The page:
"We rely on interviews like this because enthusiasts are some of the ones who decide whether to go at the last minute, depending on the weather and/or the proposed line up. We are also hoping to use the charities we benefit to help us get the word out. That's useful because we can use their databases to publicise the airshow and get our message into their newsletters. We have a few major media companies that we can use to spread the message. In 2015, we are grateful to Heart FM for their support, and we will certainly use their resources to spread the message. We rely on the public to spread the word for maximum coverage. CE

Traffic problems have been a major issue in the past and seem to continue to be a problem each year. What measures are being undertaken to mitigate these problems?

"We learned a lot of lessons from 2013's show. The combination of fantastic weather, and the Vulcan's attendance meant chaos on the roads, and a capacity crowd. As a result of the show in 2013, we have used a traffic management contractor called CTM, those guys work on everything from Glastonbury to the Game Fair, so they know what they're doing. They have been fantastic, and solved a lot of 2013's problems in 2014." CE

"In 2015, amongst other proposed new measures which are still being worked on, we are delaying aircraft arrivals in the morning by about 90 minutes, and trying to get as many aircraft as we can to arrive the day before. This means that the access route via the A41 and the A464 from Wolverhampton to the south west of the base (which brings cars across the runway) can stay open for an hour and a half longer. This will relieve pressure at some of the other gates." PR

"None of these changes are about increasing our capacity of around 50,000 people. The idea is that these changes allow us to accommodate the same volume of traffic more efficiently." CE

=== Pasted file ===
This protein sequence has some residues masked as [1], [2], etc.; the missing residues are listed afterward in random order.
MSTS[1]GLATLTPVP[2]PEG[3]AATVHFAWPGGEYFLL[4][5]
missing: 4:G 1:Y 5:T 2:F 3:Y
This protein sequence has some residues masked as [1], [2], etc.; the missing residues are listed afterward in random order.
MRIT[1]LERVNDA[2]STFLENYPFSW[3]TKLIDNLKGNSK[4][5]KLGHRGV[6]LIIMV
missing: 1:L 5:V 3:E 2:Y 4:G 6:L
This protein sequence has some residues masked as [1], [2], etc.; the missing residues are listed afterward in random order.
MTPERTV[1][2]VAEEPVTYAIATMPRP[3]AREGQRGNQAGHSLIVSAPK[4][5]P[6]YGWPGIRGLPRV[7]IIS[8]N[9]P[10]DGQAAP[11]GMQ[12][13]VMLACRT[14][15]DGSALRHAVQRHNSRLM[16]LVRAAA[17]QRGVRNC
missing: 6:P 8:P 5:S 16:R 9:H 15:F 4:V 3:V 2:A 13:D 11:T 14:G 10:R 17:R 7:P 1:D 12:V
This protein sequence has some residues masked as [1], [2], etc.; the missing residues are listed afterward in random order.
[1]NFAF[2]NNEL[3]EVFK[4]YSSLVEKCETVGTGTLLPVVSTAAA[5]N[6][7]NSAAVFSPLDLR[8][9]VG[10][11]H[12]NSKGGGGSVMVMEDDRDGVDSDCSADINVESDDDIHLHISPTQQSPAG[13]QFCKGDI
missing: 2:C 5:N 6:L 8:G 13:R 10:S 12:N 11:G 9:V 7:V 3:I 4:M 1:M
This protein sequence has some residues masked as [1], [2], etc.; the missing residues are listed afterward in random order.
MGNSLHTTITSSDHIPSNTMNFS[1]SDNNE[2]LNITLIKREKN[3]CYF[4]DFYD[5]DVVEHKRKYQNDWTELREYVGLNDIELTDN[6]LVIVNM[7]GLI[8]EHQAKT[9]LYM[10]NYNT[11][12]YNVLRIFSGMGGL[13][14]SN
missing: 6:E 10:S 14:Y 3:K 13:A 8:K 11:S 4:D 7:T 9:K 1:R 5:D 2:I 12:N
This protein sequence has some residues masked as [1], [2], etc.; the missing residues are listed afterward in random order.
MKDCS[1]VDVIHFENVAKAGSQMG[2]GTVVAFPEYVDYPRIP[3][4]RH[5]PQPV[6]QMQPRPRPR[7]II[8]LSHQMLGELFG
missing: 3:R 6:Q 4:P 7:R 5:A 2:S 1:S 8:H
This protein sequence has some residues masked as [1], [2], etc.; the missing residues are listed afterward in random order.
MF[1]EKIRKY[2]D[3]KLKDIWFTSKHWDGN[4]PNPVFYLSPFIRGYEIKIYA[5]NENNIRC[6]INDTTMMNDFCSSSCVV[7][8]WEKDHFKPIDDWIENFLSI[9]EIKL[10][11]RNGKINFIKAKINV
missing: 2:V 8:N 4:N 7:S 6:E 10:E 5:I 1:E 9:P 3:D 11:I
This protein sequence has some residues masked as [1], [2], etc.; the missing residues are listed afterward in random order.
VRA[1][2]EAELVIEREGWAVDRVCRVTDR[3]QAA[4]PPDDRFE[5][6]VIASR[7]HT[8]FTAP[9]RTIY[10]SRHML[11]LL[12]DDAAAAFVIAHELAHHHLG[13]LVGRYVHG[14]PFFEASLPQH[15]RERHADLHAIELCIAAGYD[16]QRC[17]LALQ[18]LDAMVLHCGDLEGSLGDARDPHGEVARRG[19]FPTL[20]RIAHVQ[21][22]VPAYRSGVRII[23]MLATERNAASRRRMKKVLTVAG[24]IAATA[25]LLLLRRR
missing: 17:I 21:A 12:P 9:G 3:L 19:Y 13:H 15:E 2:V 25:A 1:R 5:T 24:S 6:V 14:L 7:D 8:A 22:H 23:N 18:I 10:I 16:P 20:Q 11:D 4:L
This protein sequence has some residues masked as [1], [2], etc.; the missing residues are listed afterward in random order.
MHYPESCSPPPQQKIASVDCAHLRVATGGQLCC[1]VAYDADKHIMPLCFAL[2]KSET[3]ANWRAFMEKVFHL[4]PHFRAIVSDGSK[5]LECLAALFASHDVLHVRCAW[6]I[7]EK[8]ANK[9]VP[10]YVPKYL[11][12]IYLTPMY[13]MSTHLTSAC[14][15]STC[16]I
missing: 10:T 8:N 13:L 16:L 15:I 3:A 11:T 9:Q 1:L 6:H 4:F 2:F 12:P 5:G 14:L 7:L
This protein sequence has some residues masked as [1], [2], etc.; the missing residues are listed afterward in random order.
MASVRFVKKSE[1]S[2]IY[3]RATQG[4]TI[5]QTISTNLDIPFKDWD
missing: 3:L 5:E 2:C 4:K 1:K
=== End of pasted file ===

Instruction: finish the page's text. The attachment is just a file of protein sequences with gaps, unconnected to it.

The traffic problems have been persistent over the years, notably during the last time the Vulcan appeared during fantastic weather in 2009. Why were CTM only contracted in after 2013's show?

"I can't say why CTM or similar wasn't used beforehand. As I have said earlier, the RAFCTE was brought in for 2012's show onwards, and so it might be the case that we simply look at the problems the show faces from a much more commercial point of view than the previous organising team. CE

Are plans afoot to make the RAF Cosford Air Show a two day show, and if not, why not?

"That one is simply above our heads, and an RAF decision! Every year, we request permission from the RAF for the airshow to take place. That involves us submitting our business plan and a cost/benefit analysis. This is where our objectives are set out. As we have mentioned; the principle objectives are to help the public engage, understand and support the RAF, and promote recruitment. We also work hard to raise money for charity. So the priorities are set in that order, and that's the consideration the RAF has on whether to grant permission for the show to go ahead." CE

"The disadvantage we have in relation to a two day show is that, well, let's say that an aircraft costs £2,000 for us. If we were a two day show, that same aircraft wouldn't cost £4,000, it would be something like £2,800 as it's the transit cost that is most expensive. If we were a two day show, the display budget could be "stretched" to afford some of the more exotic aircraft available on the air show circuit. From a budgetary perspective, it may look attractive but the RAF has to balance its commitments. The option of a two day show is always under consideration and we shall wait and see what the future brings." PR